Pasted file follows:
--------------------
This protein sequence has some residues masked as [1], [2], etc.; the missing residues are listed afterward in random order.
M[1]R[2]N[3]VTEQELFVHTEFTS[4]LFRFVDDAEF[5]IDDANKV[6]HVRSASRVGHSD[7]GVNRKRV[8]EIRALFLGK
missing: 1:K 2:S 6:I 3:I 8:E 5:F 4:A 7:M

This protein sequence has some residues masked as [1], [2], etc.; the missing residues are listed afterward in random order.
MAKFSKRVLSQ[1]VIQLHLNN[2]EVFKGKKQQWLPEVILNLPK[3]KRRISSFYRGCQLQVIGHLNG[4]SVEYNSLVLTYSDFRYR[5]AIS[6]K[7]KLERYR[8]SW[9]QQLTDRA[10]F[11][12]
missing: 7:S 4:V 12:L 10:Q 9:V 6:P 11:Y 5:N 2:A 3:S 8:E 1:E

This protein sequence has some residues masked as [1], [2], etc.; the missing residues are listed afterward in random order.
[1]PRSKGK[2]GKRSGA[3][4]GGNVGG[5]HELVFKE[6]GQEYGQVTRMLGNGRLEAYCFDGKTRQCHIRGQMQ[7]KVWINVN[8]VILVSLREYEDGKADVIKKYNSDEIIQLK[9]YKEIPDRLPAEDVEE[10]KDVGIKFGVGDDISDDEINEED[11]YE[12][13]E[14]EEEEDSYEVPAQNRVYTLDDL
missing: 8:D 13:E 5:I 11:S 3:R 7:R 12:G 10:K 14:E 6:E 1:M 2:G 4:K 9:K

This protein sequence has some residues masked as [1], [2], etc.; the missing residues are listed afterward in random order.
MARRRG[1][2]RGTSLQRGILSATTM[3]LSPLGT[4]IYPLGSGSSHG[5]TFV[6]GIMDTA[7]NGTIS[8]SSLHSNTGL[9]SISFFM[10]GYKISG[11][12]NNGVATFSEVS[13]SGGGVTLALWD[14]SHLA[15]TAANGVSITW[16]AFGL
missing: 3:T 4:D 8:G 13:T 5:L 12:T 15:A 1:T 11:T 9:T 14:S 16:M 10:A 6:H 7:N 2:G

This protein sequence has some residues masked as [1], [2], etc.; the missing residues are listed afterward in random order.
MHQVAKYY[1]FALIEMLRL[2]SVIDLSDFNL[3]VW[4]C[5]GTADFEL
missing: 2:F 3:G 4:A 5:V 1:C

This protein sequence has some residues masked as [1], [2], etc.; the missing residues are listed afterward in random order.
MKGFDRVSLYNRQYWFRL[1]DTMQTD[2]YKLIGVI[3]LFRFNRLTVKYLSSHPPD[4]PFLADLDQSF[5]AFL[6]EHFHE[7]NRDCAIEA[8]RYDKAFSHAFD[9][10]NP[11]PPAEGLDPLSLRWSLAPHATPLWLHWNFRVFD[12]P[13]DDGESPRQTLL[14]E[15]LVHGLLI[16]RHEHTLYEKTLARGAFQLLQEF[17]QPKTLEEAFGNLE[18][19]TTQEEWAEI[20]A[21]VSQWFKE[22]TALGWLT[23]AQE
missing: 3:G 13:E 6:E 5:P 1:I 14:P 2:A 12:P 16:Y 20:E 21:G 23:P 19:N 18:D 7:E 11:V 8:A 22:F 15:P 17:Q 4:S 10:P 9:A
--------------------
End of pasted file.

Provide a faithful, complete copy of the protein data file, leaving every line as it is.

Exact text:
This protein sequence has some residues masked as [1], [2], etc.; the missing residues are listed afterward in random order.
M[1]R[2]N[3]VTEQELFVHTEFTS[4]LFRFVDDAEF[5]IDDANKV[6]HVRSASRVGHSD[7]GVNRKRV[8]EIRALFLGK
missing: 1:K 2:S 6:I 3:I 8:E 5:F 4:A 7:M

This protein sequence has some residues masked as [1], [2], etc.; the missing residues are listed afterward in random order.
MAKFSKRVLSQ[1]VIQLHLNN[2]EVFKGKKQQWLPEVILNLPK[3]KRRISSFYRGCQLQVIGHLNG[4]SVEYNSLVLTYSDFRYR[5]AIS[6]K[7]KLERYR[8]SW[9]QQLTDRA[10]F[11][12]
missing: 7:S 4:V 12:L 10:Q 9:V 6:P 11:Y 5:N 2:A 3:S 8:E 1:E

This protein sequence has some residues masked as [1], [2], etc.; the missing residues are listed afterward in random order.
[1]PRSKGK[2]GKRSGA[3][4]GGNVGG[5]HELVFKE[6]GQEYGQVTRMLGNGRLEAYCFDGKTRQCHIRGQMQ[7]KVWINVN[8]VILVSLREYEDGKADVIKKYNSDEIIQLK[9]YKEIPDRLPAEDVEE[10]KDVGIKFGVGDDISDDEINEED[11]YE[12][13]E[14]EEEEDSYEVPAQNRVYTLDDL
missing: 8:D 13:E 5:I 11:S 3:R 7:R 12:G 10:K 14:E 6:E 1:M 2:G 4:K 9:K

This protein sequence has some residues masked as [1], [2], etc.; the missing residues are listed afterward in random order.
MARRRG[1][2]RGTSLQRGILSATTM[3]LSPLGT[4]IYPLGSGSSHG[5]TFV[6]GIMDTA[7]NGTIS[8]SSLHSNTGL[9]SISFFM[10]GYKISG[11][12]NNGVATFSEVS[13]SGGGVTLALWD[14]SHLA[15]TAANGVSITW[16]AFGL
missing: 3:T 4:D 8:G 13:T 5:L 12:T 15:A 1:T 11:T 9:T 14:S 16:M 10:A 6:H 7:N 2:G

This protein sequence has some residues masked as [1], [2], etc.; the missing residues are listed afterward in random order.
MHQVAKYY[1]FALIEMLRL[2]SVIDLSDFNL[3]VW[4]C[5]GTADFEL
missing: 2:F 3:G 4:A 5:V 1:C

This protein sequence has some residues masked as [1], [2], etc.; the missing residues are listed afterward in random order.
MKGFDRVSLYNRQYWFRL[1]DTMQTD[2]YKLIGVI[3]LFRFNRLTVKYLSSHPPD[4]PFLADLDQSF[5]AFL[6]EHFHE[7]NRDCAIEA[8]RYDKAFSHAFD[9][10]NP[11]PPAEGLDPLSLRWSLAPHATPLWLHWNFRVFD[12]P[13]DDGESPRQTLL[14]E[15]LVHGLLI[16]RHEHTLYEKTLARGAFQLLQEF[17]QPKTLEEAFGNLE[18][19]TTQEEWAEI[20]A[21]VSQWFKE[22]TALGWLT[23]AQE
missing: 3:G 13:E 6:E 5:P 1:I 14:P 2:A 12:P 16:Y 20:E 21:G 23:P 19:N 18:D 7:E 11:V 8:A 22:F 15:P 17:Q 4:S 10:P 9:A